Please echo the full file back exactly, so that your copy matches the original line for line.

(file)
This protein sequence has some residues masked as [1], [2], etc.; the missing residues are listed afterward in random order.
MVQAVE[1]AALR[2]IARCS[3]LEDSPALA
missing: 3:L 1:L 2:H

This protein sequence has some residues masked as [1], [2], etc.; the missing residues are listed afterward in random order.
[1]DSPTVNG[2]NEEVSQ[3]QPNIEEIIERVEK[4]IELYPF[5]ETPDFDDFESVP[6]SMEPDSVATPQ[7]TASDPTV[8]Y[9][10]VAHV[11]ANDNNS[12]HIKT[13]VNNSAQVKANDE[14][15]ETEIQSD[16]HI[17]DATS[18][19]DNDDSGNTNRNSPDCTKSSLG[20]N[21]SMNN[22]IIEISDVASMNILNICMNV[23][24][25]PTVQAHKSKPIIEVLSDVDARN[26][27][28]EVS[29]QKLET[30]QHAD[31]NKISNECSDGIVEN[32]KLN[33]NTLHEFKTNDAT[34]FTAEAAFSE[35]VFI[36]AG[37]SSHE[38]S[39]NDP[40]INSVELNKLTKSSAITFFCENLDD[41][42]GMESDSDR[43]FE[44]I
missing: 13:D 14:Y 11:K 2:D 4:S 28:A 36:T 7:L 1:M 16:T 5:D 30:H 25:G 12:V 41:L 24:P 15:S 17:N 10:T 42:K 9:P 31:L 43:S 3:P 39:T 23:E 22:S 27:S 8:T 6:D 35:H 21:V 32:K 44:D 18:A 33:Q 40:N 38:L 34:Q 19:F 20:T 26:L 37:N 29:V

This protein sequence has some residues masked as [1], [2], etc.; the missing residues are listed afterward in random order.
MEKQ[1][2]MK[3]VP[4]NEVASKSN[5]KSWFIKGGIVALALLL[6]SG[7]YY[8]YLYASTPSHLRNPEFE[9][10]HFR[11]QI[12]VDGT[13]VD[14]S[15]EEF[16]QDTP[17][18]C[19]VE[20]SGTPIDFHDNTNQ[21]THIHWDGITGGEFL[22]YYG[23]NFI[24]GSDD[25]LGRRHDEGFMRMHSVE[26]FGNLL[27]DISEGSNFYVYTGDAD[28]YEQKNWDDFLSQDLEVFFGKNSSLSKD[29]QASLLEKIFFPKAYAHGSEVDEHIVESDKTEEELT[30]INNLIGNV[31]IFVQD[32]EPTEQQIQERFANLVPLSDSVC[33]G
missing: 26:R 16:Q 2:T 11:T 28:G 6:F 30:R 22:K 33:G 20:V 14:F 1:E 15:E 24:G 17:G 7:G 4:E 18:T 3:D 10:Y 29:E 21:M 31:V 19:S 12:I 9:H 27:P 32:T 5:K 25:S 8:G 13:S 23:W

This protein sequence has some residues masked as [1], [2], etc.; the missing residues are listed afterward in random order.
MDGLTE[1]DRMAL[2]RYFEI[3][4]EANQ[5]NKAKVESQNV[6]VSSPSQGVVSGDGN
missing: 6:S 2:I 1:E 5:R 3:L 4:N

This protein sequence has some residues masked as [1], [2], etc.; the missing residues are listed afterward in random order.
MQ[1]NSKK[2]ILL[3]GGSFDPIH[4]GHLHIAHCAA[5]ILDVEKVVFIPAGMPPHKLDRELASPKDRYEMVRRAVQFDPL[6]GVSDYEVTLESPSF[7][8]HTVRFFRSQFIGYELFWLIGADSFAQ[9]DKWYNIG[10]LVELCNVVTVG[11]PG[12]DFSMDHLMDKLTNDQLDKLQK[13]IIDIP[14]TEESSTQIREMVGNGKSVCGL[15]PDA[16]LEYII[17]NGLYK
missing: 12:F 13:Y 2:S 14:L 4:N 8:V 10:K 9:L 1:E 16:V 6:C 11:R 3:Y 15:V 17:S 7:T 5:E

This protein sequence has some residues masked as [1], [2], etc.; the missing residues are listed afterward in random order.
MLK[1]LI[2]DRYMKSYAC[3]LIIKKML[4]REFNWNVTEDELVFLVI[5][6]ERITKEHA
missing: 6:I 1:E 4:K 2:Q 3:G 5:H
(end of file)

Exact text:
This protein sequence has some residues masked as [1], [2], etc.; the missing residues are listed afterward in random order.
MVQAVE[1]AALR[2]IARCS[3]LEDSPALA
missing: 3:L 1:L 2:H

This protein sequence has some residues masked as [1], [2], etc.; the missing residues are listed afterward in random order.
[1]DSPTVNG[2]NEEVSQ[3]QPNIEEIIERVEK[4]IELYPF[5]ETPDFDDFESVP[6]SMEPDSVATPQ[7]TASDPTV[8]Y[9][10]VAHV[11]ANDNNS[12]HIKT[13]VNNSAQVKANDE[14][15]ETEIQSD[16]HI[17]DATS[18][19]DNDDSGNTNRNSPDCTKSSLG[20]N[21]SMNN[22]IIEISDVASMNILNICMNV[23][24][25]PTVQAHKSKPIIEVLSDVDARN[26][27][28]EVS[29]QKLET[30]QHAD[31]NKISNECSDGIVEN[32]KLN[33]NTLHEFKTNDAT[34]FTAEAAFSE[35]VFI[36]AG[37]SSHE[38]S[39]NDP[40]INSVELNKLTKSSAITFFCENLDD[41][42]GMESDSDR[43]FE[44]I
missing: 13:D 14:Y 11:K 2:D 4:S 28:A 36:T 7:L 1:M 16:T 5:D 30:H 25:G 12:V 41:L 24:P 15:S 17:N 10:T 42:K 9:P 31:L 43:S 3:P 39:T 23:E 22:S 27:S 8:T 6:D 35:H 21:V 32:K 44:D 18:A 33:Q 40:N 38:L 34:Q 19:F 20:T 26:L 37:N 29:V

This protein sequence has some residues masked as [1], [2], etc.; the missing residues are listed afterward in random order.
MEKQ[1][2]MK[3]VP[4]NEVASKSN[5]KSWFIKGGIVALALLL[6]SG[7]YY[8]YLYASTPSHLRNPEFE[9][10]HFR[11]QI[12]VDGT[13]VD[14]S[15]EEF[16]QDTP[17][18]C[19]VE[20]SGTPIDFHDNTNQ[21]THIHWDGITGGEFL[22]YYG[23]NFI[24]GSDD[25]LGRRHDEGFMRMHSVE[26]FGNLL[27]DISEGSNFYVYTGDAD[28]YEQKNWDDFLSQDLEVFFGKNSSLSKD[29]QASLLEKIFFPKAYAHGSEVDEHIVESDKTEEELT[30]INNLIGNV[31]IFVQD[32]EPTEQQIQERFANLVPLSDSVC[33]G
missing: 26:R 16:Q 2:T 11:T 28:G 6:F 30:R 22:K 33:G 20:V 14:F 1:E 15:E 24:G 17:G 7:G 4:E 18:T 3:D 10:Y 29:E 21:M 31:V 19:S 12:I 9:H 27:P 32:T 5:K 25:S 8:G 13:S 23:W

This protein sequence has some residues masked as [1], [2], etc.; the missing residues are listed afterward in random order.
MDGLTE[1]DRMAL[2]RYFEI[3][4]EANQ[5]NKAKVESQNV[6]VSSPSQGVVSGDGN
missing: 6:S 2:I 1:E 5:R 3:L 4:N

This protein sequence has some residues masked as [1], [2], etc.; the missing residues are listed afterward in random order.
MQ[1]NSKK[2]ILL[3]GGSFDPIH[4]GHLHIAHCAA[5]ILDVEKVVFIPAGMPPHKLDRELASPKDRYEMVRRAVQFDPL[6]GVSDYEVTLESPSF[7][8]HTVRFFRSQFIGYELFWLIGADSFAQ[9]DKWYNIG[10]LVELCNVVTVG[11]PG[12]DFSMDHLMDKLTNDQLDKLQK[13]IIDIP[14]TEESSTQIREMVGNGKSVCGL[15]PDA[16]LEYII[17]NGLYK
missing: 12:F 13:Y 2:S 14:L 4:N 8:V 10:K 9:L 1:E 16:V 6:C 11:R 3:Y 15:V 17:S 7:T 5:E

This protein sequence has some residues masked as [1], [2], etc.; the missing residues are listed afterward in random order.
MLK[1]LI[2]DRYMKSYAC[3]LIIKKML[4]REFNWNVTEDELVFLVI[5][6]ERITKEHA
missing: 6:I 1:E 4:K 2:Q 3:G 5:H